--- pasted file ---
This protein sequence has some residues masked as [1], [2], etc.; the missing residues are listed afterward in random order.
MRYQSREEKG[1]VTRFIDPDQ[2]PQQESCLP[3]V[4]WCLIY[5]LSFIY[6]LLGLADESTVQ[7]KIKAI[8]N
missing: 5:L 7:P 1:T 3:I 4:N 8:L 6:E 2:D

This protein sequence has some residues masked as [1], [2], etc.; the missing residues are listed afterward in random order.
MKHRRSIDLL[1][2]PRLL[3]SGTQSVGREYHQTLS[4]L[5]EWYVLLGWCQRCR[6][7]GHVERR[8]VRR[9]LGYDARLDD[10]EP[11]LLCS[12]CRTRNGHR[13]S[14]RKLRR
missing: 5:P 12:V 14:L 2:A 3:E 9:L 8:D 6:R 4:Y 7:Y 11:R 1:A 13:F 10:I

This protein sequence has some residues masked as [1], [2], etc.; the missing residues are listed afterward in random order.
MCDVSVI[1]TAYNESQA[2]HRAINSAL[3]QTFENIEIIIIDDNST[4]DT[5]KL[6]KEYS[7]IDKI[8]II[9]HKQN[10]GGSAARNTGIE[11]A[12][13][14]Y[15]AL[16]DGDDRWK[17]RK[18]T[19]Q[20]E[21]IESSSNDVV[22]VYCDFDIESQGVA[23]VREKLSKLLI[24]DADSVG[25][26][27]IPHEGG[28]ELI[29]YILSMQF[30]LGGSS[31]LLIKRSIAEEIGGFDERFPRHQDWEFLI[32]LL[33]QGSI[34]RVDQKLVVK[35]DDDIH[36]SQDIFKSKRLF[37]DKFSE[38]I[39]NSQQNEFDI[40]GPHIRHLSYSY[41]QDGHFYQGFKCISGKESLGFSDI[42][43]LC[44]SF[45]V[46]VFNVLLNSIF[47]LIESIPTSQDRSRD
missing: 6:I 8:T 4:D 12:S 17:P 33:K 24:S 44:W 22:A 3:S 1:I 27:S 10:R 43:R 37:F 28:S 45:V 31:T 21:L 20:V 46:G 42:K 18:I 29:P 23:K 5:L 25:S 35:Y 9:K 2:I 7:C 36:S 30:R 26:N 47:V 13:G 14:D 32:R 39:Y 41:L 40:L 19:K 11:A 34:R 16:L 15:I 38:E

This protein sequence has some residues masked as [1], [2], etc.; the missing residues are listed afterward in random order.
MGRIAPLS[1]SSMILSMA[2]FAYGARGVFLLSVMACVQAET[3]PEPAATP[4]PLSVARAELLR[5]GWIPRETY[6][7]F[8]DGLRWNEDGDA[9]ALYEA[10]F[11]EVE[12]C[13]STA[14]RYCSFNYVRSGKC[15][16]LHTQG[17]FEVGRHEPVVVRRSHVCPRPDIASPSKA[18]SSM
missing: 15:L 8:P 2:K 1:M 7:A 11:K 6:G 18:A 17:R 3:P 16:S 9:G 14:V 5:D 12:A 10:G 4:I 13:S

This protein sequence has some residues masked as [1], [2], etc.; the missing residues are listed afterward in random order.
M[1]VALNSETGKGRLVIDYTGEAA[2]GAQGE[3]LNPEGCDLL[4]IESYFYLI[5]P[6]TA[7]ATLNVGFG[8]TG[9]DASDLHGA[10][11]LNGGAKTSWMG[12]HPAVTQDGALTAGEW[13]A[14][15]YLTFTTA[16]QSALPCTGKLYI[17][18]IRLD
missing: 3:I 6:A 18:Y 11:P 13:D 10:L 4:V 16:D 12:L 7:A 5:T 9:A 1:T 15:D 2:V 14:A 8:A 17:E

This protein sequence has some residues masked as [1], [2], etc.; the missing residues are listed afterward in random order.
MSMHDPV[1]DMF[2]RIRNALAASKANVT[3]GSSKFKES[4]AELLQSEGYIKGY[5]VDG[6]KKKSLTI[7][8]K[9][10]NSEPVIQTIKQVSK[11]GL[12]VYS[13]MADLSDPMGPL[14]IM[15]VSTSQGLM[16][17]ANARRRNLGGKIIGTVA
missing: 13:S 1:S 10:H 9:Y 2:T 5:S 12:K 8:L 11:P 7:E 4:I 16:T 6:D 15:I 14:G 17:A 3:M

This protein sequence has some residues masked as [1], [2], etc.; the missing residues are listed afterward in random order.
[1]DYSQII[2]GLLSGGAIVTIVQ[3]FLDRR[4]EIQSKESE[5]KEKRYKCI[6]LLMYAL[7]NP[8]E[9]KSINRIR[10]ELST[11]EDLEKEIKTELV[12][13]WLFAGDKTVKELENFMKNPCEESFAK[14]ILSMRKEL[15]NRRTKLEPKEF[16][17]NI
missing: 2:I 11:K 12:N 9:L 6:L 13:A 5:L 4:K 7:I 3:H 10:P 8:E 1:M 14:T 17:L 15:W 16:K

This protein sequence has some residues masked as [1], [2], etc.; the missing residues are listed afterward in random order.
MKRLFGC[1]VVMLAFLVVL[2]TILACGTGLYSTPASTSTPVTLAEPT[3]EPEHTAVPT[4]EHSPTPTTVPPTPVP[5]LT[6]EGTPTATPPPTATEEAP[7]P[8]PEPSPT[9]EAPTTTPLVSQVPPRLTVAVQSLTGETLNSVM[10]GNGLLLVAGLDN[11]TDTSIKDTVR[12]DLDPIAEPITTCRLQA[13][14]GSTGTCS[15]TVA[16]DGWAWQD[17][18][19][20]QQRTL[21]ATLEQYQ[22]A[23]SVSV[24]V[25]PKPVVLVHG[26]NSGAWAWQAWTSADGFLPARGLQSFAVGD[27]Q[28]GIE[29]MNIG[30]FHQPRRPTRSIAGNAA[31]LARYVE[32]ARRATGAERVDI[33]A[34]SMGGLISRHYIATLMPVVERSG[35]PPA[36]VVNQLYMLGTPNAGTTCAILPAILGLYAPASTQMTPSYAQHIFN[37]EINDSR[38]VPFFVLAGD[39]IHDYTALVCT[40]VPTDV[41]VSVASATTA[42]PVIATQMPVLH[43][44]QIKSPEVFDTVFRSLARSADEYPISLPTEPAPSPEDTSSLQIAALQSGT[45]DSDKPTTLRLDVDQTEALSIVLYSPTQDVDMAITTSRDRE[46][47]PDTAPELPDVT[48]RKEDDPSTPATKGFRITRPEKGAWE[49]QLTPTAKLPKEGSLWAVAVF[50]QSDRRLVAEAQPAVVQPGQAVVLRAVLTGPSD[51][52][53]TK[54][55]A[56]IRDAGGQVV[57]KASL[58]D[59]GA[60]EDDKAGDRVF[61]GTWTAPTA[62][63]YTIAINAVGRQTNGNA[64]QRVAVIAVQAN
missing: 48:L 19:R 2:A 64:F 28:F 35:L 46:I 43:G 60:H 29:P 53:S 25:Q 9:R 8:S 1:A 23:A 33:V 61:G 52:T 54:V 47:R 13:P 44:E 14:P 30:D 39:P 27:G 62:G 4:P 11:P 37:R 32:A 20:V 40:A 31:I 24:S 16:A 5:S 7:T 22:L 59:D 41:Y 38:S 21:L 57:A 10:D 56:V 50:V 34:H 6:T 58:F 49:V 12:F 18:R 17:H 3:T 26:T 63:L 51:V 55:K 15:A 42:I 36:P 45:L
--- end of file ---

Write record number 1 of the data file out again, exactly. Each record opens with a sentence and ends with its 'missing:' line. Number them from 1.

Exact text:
This protein sequence has some residues masked as [1], [2], etc.; the missing residues are listed afterward in random order.
MRYQSREEKG[1]VTRFIDPDQ[2]PQQESCLP[3]V[4]WCLIY[5]LSFIY[6]LLGLADESTVQ[7]KIKAI[8]N
missing: 5:L 7:P 1:T 3:I 4:N 8:L 6:E 2:D